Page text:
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Here's a one-relator ("large") example of a torsion free group such that the group of inner automorphisms has torsion:

$$\langle a_{1},a_{2},a_{3} : a_{1}^{2}=a_{2}^{3}, a_{2}^{5}=a_{3}^{7}\rangle$$.

This group is one-relator on $a_{1}$ and $a_{3}$, and by a result of Murasugi is torsion-free. The center of the group is generated by $a_{1}^{10}$.

This fact is mentioned in the first paragraph of this readily googlable paper of James McCool: A class of one-relator groups with centre, Bulletin of the Australian Mathematical Society, Volume 44, Issue 2, 2009.

The result is proved in this other readily googlable paper of Medskin, Pietrowski and Steinberg: One relator groups with center, Journal of the Australian Mathematical Society, Volume 16, 1973.

The result of Murasugi can be found in: The center of a group with a single defining relation, Math. Ann., 155, 1964.

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Here's a one-relator example:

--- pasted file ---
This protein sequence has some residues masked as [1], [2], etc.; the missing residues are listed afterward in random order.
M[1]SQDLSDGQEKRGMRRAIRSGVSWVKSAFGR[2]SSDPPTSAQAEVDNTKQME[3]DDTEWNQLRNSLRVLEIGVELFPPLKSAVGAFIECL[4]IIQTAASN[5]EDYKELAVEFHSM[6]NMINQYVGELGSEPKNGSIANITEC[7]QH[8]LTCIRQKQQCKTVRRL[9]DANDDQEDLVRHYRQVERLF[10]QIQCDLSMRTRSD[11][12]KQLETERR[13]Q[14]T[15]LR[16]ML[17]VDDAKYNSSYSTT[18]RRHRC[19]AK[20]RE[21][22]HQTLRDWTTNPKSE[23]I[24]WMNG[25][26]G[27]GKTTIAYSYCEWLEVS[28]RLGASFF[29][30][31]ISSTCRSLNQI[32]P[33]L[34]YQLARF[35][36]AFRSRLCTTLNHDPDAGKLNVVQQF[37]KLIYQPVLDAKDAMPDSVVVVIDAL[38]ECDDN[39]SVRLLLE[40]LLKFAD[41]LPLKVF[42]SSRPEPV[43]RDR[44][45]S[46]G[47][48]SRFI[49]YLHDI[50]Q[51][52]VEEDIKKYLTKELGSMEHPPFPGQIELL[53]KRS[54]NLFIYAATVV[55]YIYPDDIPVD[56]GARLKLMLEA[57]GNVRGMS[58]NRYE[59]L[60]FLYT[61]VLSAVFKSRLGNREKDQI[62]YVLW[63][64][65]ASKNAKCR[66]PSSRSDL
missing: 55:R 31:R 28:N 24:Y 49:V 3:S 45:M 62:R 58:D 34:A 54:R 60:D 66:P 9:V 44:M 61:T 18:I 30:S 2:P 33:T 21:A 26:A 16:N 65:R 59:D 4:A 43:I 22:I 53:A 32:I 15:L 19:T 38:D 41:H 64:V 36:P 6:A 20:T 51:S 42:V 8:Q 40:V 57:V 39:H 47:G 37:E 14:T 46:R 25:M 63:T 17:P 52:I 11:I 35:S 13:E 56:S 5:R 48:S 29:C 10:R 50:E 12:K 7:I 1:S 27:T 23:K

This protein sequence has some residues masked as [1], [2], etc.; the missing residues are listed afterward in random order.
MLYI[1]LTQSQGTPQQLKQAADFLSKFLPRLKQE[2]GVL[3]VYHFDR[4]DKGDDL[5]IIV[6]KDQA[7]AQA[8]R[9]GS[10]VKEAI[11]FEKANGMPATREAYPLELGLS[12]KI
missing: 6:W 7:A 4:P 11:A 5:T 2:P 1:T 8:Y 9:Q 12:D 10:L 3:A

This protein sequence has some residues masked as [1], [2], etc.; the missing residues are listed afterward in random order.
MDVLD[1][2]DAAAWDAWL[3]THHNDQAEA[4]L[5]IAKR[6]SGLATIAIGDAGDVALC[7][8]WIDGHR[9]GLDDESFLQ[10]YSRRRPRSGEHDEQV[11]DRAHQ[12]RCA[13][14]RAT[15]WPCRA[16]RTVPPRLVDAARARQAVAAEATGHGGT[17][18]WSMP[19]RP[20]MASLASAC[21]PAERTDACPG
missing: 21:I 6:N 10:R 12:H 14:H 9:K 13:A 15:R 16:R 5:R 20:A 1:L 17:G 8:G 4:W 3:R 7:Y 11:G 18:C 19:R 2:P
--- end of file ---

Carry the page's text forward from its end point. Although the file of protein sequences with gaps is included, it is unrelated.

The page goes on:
$$\langle a_{1},a_{2},a_{3} : a_{1}^{2}=a_{2}^{3}, a_{2}^{5}=a_{3}^{7}\rangle$$.

This group is one-relator on $a_{1}$ and $a_{3}$, and by a result of Murasugi is torsion-free. The center of the group is generated by $a_{1}^{10}$.

This fact is mentioned in the first paragraph of this readily googlable paper of James McCool: A class of one-relator groups with centre, and Bulletin of the Australian Mathematical Society, Volume 44, Issue 2, 2009.

The result is proved in this other readily googlable paper of Medskin, Pietrowski and Steinberg: One relator groups with center, Journal of the Australian Mathematical Society, Volume 16, 1973.

The result of Murasugi can be found in: The center of a group with a single defining relation, Math. Ann., 155, 1964.

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